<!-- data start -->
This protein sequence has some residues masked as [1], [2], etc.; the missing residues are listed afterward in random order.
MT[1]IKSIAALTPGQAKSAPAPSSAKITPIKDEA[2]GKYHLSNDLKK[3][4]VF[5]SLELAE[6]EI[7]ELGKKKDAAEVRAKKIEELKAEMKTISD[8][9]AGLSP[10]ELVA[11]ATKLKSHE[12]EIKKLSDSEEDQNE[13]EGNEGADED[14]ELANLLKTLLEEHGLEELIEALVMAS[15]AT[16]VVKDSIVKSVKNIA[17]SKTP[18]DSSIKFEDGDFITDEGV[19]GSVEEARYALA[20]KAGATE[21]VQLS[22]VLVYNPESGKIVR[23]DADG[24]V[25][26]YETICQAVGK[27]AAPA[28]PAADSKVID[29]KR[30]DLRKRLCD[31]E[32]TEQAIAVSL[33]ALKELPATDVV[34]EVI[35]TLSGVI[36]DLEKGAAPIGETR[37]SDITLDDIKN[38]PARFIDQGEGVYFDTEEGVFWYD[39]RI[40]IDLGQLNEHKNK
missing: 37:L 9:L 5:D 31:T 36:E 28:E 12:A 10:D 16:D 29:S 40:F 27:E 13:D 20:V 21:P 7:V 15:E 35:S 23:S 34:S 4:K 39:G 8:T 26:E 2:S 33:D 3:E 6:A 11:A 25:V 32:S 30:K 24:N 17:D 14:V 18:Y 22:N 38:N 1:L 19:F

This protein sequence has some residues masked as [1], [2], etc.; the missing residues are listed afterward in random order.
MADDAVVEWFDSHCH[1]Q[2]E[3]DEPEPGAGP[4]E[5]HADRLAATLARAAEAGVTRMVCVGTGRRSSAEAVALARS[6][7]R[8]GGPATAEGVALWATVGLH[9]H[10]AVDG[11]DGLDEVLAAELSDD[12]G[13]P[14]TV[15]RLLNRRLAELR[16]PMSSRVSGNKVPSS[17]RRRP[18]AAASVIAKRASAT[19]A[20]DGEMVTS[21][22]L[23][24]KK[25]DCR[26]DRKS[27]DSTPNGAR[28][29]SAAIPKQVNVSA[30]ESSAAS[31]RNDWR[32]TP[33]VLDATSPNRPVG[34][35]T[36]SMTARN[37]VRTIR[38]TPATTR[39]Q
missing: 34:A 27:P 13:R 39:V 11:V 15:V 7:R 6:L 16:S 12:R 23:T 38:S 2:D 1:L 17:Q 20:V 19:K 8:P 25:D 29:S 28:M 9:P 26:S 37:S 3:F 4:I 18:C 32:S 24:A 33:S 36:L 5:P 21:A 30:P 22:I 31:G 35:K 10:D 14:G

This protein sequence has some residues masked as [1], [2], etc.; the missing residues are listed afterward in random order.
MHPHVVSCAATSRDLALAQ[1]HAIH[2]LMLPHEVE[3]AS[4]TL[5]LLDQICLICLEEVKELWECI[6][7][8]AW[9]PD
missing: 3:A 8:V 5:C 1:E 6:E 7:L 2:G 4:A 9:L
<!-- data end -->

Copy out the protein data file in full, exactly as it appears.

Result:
This protein sequence has some residues masked as [1], [2], etc.; the missing residues are listed afterward in random order.
MT[1]IKSIAALTPGQAKSAPAPSSAKITPIKDEA[2]GKYHLSNDLKK[3][4]VF[5]SLELAE[6]EI[7]ELGKKKDAAEVRAKKIEELKAEMKTISD[8][9]AGLSP[10]ELVA[11]ATKLKSHE[12]EIKKLSDSEEDQNE[13]EGNEGADED[14]ELANLLKTLLEEHGLEELIEALVMAS[15]AT[16]VVKDSIVKSVKNIA[17]SKTP[18]DSSIKFEDGDFITDEGV[19]GSVEEARYALA[20]KAGATE[21]VQLS[22]VLVYNPESGKIVR[23]DADG[24]V[25][26]YETICQAVGK[27]AAPA[28]PAADSKVID[29]KR[30]DLRKRLCD[31]E[32]TEQAIAVSL[33]ALKELPATDVV[34]EVI[35]TLSGVI[36]DLEKGAAPIGETR[37]SDITLDDIKN[38]PARFIDQGEGVYFDTEEGVFWYD[39]RI[40]IDLGQLNEHKNK
missing: 37:L 9:L 5:D 31:T 36:E 28:E 12:A 10:D 16:D 29:S 40:F 27:E 13:D 20:V 21:P 7:V 15:E 35:S 23:S 34:S 4:K 39:G 8:T 26:E 2:S 33:D 3:E 6:A 11:A 25:V 32:S 30:K 24:N 17:D 14:V 18:Y 22:N 38:N 1:L 19:F

This protein sequence has some residues masked as [1], [2], etc.; the missing residues are listed afterward in random order.
MADDAVVEWFDSHCH[1]Q[2]E[3]DEPEPGAGP[4]E[5]HADRLAATLARAAEAGVTRMVCVGTGRRSSAEAVALARS[6][7]R[8]GGPATAEGVALWATVGLH[9]H[10]AVDG[11]DGLDEVLAAELSDD[12]G[13]P[14]TV[15]RLLNRRLAELR[16]PMSSRVSGNKVPSS[17]RRRP[18]AAASVIAKRASAT[19]A[20]DGEMVTS[21][22]L[23][24]KK[25]DCR[26]DRKS[27]DSTPNGAR[28][29]SAAIPKQVNVSA[30]ESSAAS[31]RNDWR[32]TP[33]VLDATSPNRPVG[34][35]T[36]SMTARN[37]VRTIR[38]TPATTR[39]Q
missing: 34:A 27:P 13:R 39:V 11:V 15:V 7:R 6:L 16:S 12:R 23:T 38:S 2:D 1:L 17:Q 20:V 19:K 8:P 25:D 29:S 28:M 9:P 26:S 37:S 3:F 4:I 18:C 32:S 24:A 33:S 36:L 5:P 21:A 30:P 22:I 31:G 35:K 10:D 14:G

This protein sequence has some residues masked as [1], [2], etc.; the missing residues are listed afterward in random order.
MHPHVVSCAATSRDLALAQ[1]HAIH[2]LMLPHEVE[3]AS[4]TL[5]LLDQICLICLEEVKELWECI[6][7][8]AW[9]PD
missing: 3:A 8:V 5:C 1:E 6:E 7:L 2:G 4:A 9:L